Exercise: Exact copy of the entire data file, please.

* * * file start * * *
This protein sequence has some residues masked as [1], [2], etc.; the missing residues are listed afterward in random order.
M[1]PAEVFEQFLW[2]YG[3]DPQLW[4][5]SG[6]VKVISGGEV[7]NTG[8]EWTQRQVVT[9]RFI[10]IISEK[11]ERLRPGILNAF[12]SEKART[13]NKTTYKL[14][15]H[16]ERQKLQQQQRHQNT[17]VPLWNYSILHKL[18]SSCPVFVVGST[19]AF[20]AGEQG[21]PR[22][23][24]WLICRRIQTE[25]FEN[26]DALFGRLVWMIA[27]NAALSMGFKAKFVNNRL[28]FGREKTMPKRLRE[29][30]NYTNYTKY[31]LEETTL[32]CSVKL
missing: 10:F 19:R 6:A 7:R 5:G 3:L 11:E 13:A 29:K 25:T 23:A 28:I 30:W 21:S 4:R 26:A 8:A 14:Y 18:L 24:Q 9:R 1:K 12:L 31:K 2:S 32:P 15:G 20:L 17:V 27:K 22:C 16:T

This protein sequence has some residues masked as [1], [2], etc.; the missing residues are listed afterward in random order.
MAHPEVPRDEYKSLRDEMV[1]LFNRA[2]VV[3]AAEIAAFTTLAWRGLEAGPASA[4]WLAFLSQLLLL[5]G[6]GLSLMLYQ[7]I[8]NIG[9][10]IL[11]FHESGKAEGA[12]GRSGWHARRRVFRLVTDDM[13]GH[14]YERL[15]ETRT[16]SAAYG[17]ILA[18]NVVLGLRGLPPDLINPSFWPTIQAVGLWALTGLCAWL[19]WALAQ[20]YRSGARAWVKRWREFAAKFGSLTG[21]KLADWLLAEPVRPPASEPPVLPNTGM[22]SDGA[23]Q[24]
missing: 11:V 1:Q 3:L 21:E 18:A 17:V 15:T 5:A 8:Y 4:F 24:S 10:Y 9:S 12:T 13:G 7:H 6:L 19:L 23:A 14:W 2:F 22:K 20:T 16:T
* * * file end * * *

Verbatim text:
This protein sequence has some residues masked as [1], [2], etc.; the missing residues are listed afterward in random order.
M[1]PAEVFEQFLW[2]YG[3]DPQLW[4][5]SG[6]VKVISGGEV[7]NTG[8]EWTQRQVVT[9]RFI[10]IISEK[11]ERLRPGILNAF[12]SEKART[13]NKTTYKL[14][15]H[16]ERQKLQQQQRHQNT[17]VPLWNYSILHKL[18]SSCPVFVVGST[19]AF[20]AGEQG[21]PR[22][23][24]WLICRRIQTE[25]FEN[26]DALFGRLVWMIA[27]NAALSMGFKAKFVNNRL[28]FGREKTMPKRLRE[29][30]NYTNYTKY[31]LEETTL[32]CSVKL
missing: 10:F 19:R 6:A 7:R 5:G 3:L 11:E 13:A 29:K 25:T 23:A 28:I 30:W 21:S 4:R 26:A 8:A 14:Y 18:L 24:Q 9:R 1:K 12:L 31:K 2:S 32:P 15:G 20:L 17:V 27:K 22:C 16:T

This protein sequence has some residues masked as [1], [2], etc.; the missing residues are listed afterward in random order.
MAHPEVPRDEYKSLRDEMV[1]LFNRA[2]VV[3]AAEIAAFTTLAWRGLEAGPASA[4]WLAFLSQLLLL[5]G[6]GLSLMLYQ[7]I[8]NIG[9][10]IL[11]FHESGKAEGA[12]GRSGWHARRRVFRLVTDDM[13]GH[14]YERL[15]ETRT[16]SAAYG[17]ILA[18]NVVLGLRGLPPDLINPSFWPTIQAVGLWALTGLCAWL[19]WALAQ[20]YRSGARAWVKRWREFAAKFGSLTG[21]KLADWLLAEPVRPPASEPPVLPNTGM[22]SDGA[23]Q[24]
missing: 11:V 1:Q 3:L 21:E 18:A 17:V 15:T 5:A 8:Y 4:F 24:S 10:Y 9:S 12:T 13:G 7:H 6:L 19:L 23:A 14:W 2:F 22:K 20:T 16:T